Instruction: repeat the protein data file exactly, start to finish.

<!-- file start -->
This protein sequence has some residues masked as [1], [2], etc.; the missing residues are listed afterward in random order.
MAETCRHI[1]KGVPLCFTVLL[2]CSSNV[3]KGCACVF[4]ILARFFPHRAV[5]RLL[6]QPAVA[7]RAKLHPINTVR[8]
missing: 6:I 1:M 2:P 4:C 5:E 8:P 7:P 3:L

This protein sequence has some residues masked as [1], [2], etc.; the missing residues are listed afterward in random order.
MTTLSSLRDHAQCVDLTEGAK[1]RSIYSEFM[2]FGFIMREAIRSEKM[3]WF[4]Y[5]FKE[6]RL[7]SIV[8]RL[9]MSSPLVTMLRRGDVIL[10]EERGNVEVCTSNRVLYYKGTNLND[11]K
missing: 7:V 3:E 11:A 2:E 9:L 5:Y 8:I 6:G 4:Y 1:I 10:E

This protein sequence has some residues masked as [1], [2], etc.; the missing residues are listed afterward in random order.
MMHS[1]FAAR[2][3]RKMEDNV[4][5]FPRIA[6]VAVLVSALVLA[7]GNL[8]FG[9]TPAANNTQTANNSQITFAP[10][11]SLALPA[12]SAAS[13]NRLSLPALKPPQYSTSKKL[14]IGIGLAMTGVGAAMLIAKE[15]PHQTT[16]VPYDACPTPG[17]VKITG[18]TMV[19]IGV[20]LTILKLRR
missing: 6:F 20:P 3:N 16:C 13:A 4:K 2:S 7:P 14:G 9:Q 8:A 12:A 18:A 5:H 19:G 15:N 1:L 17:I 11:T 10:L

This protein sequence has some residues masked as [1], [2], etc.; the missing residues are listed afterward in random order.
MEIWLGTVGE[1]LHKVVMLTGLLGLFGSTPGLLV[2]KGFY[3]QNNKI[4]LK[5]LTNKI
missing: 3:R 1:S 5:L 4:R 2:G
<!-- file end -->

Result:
This protein sequence has some residues masked as [1], [2], etc.; the missing residues are listed afterward in random order.
MAETCRHI[1]KGVPLCFTVLL[2]CSSNV[3]KGCACVF[4]ILARFFPHRAV[5]RLL[6]QPAVA[7]RAKLHPINTVR[8]
missing: 6:I 1:M 2:P 4:C 5:E 8:P 7:P 3:L

This protein sequence has some residues masked as [1], [2], etc.; the missing residues are listed afterward in random order.
MTTLSSLRDHAQCVDLTEGAK[1]RSIYSEFM[2]FGFIMREAIRSEKM[3]WF[4]Y[5]FKE[6]RL[7]SIV[8]RL[9]MSSPLVTMLRRGDVIL[10]EERGNVEVCTSNRVLYYKGTNLND[11]K
missing: 7:V 3:E 11:A 2:E 9:L 5:Y 8:I 6:G 4:Y 1:I 10:E

This protein sequence has some residues masked as [1], [2], etc.; the missing residues are listed afterward in random order.
MMHS[1]FAAR[2][3]RKMEDNV[4][5]FPRIA[6]VAVLVSALVLA[7]GNL[8]FG[9]TPAANNTQTANNSQITFAP[10][11]SLALPA[12]SAAS[13]NRLSLPALKPPQYSTSKKL[14]IGIGLAMTGVGAAMLIAKE[15]PHQTT[16]VPYDACPTPG[17]VKITG[18]TMV[19]IGV[20]LTILKLRR
missing: 6:F 20:P 3:N 16:C 13:A 4:K 2:S 7:P 14:G 9:Q 8:A 12:A 18:A 5:H 19:G 15:N 1:L 17:I 11:T 10:L

This protein sequence has some residues masked as [1], [2], etc.; the missing residues are listed afterward in random order.
MEIWLGTVGE[1]LHKVVMLTGLLGLFGSTPGLLV[2]KGFY[3]QNNKI[4]LK[5]LTNKI
missing: 3:R 1:S 5:L 4:R 2:G